Washington Parent spoke to Aaron Chusid of the National Capital Area Council to discuss the recent changes to Boy Scouts of America's program:

Boy Scouts of America (BSA) has been working for several years on making its programs more open and inclusive to all children, most recently adding girls into the Cub Scouting program. How long has this initiative been in the pipeline and what impact have you seen so far in the D.C. area?

BSA's decision to welcome girls into our iconic programs is the result of years of discussion and research. We found, unsurprisingly, that families today are busier than ever. More than one-third of parents feel they spend too little free time with their kids. We believe this new program structure will better fit into their busy lives.

One of the most interesting early accomplishments is [that] a den of female Webelos Scouts (4th grade) did the flag ceremony for a Nationals game this spring. They were the first girls to represent Cub Scouts at a Major League Baseball game, and as such, are now included in the Baseball Hall of Fame in Cooperstown, New York!

How does BSA plan on recruiting girls into this program? Will any activities or events differ between the girl troops and the boy troops?

This fall our new member theme is "Hooked on Scouting!" Girls and boys interested in joining Cub Scouts are invited to attend local fishing events, where they will get a free piece of fishing gear, learn more about Cub Scouts and get introduced to some local packs.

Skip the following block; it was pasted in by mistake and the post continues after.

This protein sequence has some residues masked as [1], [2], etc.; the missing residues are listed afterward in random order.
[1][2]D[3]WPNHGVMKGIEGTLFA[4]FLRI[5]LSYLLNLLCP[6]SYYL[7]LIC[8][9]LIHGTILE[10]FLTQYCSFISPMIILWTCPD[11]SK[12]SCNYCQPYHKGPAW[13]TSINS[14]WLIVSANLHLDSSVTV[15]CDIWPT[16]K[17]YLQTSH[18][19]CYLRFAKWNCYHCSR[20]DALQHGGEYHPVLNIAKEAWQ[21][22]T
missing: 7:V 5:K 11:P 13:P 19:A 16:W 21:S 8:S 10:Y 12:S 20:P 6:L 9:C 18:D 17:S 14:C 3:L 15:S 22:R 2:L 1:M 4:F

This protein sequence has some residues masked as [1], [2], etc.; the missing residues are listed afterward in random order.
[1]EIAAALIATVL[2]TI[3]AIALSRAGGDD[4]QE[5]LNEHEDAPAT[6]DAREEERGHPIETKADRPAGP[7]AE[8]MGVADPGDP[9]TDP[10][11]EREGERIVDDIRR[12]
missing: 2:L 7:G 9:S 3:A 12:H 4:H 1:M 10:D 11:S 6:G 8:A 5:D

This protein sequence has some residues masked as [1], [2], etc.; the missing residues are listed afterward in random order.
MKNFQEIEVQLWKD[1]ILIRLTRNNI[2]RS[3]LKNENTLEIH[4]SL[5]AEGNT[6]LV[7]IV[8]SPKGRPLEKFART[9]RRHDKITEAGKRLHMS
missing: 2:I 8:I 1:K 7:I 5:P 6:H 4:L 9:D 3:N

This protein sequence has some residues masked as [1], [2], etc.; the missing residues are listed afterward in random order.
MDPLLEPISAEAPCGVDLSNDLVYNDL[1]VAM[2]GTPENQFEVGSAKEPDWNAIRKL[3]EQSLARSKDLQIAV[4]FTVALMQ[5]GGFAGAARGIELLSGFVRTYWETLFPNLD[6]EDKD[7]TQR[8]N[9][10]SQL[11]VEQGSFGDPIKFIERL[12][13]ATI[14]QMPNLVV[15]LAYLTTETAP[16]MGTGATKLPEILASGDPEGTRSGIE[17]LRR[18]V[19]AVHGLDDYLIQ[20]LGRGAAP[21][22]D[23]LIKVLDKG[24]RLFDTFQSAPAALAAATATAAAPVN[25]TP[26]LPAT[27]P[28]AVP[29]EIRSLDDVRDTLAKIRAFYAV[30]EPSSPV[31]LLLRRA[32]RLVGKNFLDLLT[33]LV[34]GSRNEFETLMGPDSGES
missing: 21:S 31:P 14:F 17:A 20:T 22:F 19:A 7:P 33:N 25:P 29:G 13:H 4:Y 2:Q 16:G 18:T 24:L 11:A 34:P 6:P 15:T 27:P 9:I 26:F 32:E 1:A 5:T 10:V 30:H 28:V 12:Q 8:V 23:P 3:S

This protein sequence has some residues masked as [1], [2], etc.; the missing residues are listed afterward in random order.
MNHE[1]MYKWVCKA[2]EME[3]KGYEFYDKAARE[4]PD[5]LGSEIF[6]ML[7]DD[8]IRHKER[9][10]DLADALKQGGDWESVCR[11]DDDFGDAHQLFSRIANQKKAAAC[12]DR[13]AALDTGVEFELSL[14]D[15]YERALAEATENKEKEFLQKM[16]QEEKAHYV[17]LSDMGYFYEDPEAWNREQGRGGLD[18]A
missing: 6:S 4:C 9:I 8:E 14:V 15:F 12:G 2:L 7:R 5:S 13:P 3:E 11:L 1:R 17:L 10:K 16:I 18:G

As for the program, everything will be exactly the same for boys and girls. Part of the advantage of having single-gender dens is parents and leaders can customize activities to meet their sons' and daughters' specific interests, but the basic framework, awards and methods are the same for both.

With the inclusion of girls into the Cub Scouting program, how will the face of Boy Scouts of America change? Will the name of the organization remain the same?

The name of our organization is not changing. There is a lot of pride and history around that name, and we want to maintain our connection to it. The only name that is changing is our program for young people ages 11-18. Starting in February 2019, it will be "Scouts BSA". Our members will simply be called scouts.

The face of our organization is not changing. For more than a century, the face of scouting has been young people smiling while encountering new adventures, doing good turns for their neighbors and gaining confidence in their abilities. Family scouting is just giving more young people of both genders the chance to share that smile.

For more information on BSA and where to register your child, visit beascout.scouting.org/


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Christopher Dooly is a freelance writer from the Washington, D.C. area. He lives with his partner Olivia and pet dachshund Han Solo. He has a passion for theater and the arts, and enjoyed scouting as a member of Pack #1095 and Troup #93.